Abraham didn’t have the fertility problem that Sarah did. In today’s reading (Genesis 25-26:33), we discover that he married Keturah some time after Sarah’s death – when he was 137 years old – and fathered six sons. And while he gave gifts to these sons, when he finally passed away at age 175, he left it all to Isaac and was buried in the cave tomb he bought for Sarah.
I don’t know whether the custom of leaving an entire inheritance to the firstborn son began with Abraham or not, but it persisted. I also don’t know whether his choice was based on a preference for Isaac over the others, or the hope that under the patriarchy of a much older brother, they would work together to maintain his shepherding empire.
Ishmael remained pretty much out of the picture. With the wife his Egyptian mother secured for him in Egypt, he fathered the twelve sons God had prophesied.
“And they lived in hostility toward all their brothers.” ~ Genesis 25:18b
That just seems to be a running theme throughout this section of Genesis.
Cain murders Abel. Ishmael scorns Isaac. And, in the verses to come, fraternal twins Jacob and Esau will develop a fraternal rivalry so intense that it eventually becomes the subject of a Jewish proverb (Malachi 1:2-3; Romans 9:13).
It was so from the start. Within Rebekah’s womb, they jostled each other to the point where she inquired of the Lord, and His answer was:
“Two nations are in your womb,
and two peoples from within you will be separated;
one people will be stronger than the other,
and the older will serve the younger.” ~ Genesis 25:23
Esau (“Hairy”) came out first, but Jacob (“He Grasps”) came out ahead.
The rivalry may have begun with their parents:
“The boys grew up, and Esau became a skillful hunter, a man of the open country, while Jacob was a quiet man, staying among the tents. Isaac, who had a taste for wild game, loved Esau, but Rebekah loved Jacob.” ~ Genesis 25:27-28
You know, that’s probably never a good idea. Had Rebekah ever shared God’s prophecy with her husband? Was she secretly backing a winner? Here’s how it played out …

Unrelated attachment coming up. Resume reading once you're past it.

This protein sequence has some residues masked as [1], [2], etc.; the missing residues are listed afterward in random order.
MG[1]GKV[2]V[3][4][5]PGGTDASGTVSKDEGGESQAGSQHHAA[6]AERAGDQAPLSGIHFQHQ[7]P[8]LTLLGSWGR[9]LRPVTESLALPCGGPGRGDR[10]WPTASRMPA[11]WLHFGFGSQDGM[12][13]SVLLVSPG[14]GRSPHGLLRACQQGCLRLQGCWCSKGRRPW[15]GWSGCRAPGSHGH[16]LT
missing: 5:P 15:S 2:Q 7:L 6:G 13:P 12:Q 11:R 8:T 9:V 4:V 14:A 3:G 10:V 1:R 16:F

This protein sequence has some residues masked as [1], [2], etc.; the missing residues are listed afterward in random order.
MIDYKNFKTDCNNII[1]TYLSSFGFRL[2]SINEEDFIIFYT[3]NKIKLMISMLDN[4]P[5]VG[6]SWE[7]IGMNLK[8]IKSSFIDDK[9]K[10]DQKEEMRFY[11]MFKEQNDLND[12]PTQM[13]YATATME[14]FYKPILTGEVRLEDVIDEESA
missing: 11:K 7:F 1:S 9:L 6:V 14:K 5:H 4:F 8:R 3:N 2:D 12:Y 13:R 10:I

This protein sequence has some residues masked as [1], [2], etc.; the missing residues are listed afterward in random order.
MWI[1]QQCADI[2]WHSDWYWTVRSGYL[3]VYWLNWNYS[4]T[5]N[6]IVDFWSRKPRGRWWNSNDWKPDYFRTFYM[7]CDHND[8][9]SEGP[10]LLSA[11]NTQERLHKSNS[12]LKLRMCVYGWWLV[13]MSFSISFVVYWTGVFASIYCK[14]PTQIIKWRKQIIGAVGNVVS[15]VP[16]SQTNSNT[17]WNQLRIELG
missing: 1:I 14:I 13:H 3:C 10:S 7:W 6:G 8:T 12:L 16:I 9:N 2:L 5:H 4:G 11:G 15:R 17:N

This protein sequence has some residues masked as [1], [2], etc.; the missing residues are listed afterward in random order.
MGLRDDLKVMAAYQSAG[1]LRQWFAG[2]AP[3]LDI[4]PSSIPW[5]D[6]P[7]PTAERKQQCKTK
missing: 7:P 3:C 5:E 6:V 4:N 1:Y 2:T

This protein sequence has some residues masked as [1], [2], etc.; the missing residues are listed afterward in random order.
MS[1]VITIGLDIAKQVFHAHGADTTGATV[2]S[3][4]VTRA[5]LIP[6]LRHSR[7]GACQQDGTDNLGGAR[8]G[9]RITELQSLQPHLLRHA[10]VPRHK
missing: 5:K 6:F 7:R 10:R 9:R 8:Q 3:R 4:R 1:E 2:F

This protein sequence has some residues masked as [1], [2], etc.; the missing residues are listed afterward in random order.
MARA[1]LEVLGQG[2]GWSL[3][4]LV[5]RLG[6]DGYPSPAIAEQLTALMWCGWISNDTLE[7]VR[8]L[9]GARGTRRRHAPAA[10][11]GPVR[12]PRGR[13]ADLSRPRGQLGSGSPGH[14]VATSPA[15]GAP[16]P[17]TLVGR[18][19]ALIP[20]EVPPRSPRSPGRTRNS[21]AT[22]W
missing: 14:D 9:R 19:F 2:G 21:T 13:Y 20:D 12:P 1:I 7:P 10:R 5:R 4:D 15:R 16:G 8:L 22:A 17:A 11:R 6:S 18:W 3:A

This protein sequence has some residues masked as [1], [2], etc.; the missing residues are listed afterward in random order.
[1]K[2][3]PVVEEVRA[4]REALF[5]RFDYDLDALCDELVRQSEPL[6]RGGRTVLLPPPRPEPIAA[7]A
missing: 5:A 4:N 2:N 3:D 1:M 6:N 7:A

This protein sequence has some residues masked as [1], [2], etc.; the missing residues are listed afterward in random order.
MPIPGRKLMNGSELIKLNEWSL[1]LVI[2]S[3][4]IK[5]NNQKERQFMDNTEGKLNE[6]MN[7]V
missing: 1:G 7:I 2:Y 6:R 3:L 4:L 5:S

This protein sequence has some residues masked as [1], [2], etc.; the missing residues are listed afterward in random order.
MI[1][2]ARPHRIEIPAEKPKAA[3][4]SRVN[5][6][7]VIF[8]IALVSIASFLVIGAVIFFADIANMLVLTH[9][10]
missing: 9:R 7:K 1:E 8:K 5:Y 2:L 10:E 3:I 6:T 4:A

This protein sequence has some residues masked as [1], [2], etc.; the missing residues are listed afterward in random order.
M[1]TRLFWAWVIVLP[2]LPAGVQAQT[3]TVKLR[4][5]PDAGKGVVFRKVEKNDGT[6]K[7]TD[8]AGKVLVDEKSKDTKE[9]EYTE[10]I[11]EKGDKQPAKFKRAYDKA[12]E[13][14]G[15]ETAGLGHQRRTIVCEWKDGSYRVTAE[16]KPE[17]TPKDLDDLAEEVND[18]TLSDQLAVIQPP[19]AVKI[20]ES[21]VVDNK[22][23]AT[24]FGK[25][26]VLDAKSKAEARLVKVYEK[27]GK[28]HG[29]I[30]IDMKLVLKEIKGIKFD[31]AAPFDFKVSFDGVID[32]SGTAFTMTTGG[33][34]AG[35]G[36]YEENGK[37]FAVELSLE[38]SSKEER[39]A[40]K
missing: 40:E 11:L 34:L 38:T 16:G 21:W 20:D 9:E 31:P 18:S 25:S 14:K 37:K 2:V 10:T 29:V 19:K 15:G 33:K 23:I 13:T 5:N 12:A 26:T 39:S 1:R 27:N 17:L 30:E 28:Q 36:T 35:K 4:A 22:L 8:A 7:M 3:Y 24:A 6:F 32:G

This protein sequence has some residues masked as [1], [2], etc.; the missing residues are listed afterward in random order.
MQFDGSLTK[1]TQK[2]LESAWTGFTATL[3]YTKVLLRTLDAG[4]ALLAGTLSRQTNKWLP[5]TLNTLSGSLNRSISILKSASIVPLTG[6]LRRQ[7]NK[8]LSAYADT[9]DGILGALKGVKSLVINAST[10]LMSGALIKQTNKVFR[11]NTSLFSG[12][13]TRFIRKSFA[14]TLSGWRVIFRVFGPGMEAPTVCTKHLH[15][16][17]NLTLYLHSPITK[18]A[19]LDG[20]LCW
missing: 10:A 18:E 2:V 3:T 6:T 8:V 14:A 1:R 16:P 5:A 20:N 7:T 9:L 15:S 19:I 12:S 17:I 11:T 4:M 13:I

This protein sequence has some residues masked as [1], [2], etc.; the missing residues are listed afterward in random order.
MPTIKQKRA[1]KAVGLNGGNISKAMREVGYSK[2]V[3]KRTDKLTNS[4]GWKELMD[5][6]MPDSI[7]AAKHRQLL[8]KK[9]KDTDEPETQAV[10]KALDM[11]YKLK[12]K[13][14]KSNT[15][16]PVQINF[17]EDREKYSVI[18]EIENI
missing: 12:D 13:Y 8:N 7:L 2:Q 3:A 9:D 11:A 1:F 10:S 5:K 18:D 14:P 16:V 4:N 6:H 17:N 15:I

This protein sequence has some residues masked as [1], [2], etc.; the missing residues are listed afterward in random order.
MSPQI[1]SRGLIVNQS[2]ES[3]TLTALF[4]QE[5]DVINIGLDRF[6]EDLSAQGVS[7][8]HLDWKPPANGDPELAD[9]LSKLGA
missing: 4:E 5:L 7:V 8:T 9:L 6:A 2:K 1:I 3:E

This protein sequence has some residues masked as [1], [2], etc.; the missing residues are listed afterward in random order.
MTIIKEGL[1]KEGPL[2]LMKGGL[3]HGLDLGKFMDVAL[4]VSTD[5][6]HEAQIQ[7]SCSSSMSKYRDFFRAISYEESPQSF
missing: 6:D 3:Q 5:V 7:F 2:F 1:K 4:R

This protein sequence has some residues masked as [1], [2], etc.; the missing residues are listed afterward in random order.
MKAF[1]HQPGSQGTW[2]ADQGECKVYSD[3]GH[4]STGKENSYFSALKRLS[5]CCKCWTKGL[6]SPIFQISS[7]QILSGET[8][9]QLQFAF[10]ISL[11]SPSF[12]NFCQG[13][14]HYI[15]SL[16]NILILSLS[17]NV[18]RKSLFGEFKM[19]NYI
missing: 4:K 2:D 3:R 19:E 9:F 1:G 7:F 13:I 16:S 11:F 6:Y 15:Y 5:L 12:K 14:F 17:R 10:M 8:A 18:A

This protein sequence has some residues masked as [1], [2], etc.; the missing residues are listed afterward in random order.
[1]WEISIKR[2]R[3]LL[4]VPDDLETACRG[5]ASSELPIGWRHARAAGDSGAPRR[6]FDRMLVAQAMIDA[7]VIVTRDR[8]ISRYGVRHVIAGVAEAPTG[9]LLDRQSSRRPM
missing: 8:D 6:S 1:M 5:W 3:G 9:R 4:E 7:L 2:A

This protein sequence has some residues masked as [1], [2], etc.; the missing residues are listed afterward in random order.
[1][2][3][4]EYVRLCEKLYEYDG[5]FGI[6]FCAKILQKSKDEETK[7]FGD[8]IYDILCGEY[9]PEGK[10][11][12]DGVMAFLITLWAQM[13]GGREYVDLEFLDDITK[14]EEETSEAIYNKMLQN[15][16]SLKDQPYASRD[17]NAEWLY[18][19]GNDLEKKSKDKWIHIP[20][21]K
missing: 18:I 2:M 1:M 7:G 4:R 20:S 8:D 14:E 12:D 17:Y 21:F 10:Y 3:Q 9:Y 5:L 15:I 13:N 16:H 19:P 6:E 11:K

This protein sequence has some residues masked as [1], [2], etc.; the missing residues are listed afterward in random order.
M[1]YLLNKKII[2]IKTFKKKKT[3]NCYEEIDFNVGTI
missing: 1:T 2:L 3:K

Once, when Esau came in from hunting empty-handed and starved, he found Jacob cooking red stew. Jacob agreed to sell him some in exchange for his birthright, the inheritance. Esau reasoned that if he starved, everything would pass to his brother anyway, and sold it.
Isaac went on to the same kind of maturity as his father. Fearful of his life over his gorgeous wife Rebekah, he lied to the same king (or heir with the same name), Abimelech, about her being his sister (when, in fact, she was more of a cousin). This time Abimelech’s household dodged the bullet of God’s punishment by illness and barrenness (or worse). Abimelech, king of the Philistines, happened to look down from a window and saw Isaac caressing Rebekah – apparently in an un-brotherly fashion – and reached the right conclusion.
Quarrels over Abraham’s wells separated the two, and at the as-yet unnamed Beersheba the Lord confirmed His promise to Isaac.
“Isaac built an altar there and called on the name of the LORD. There he pitched his tent, and there his servants dug a well.” ~ Genesis 26:25
Abimelech came there and made a peace covenant with Isaac – perceiving that God was with him. They swore an oath on their treaty, enjoyed a feast together, and the new well turned out wet. Everything was going along pretty well, except …
“When Esau was forty years old, he married Judith daughter of Beeri the Hittite, and also Basemath daughter of Elon the Hittite. They were a source of grief to Isaac and Rebekah.” ~ Genesis 26:34-35
Did I already say “probably never a good idea”?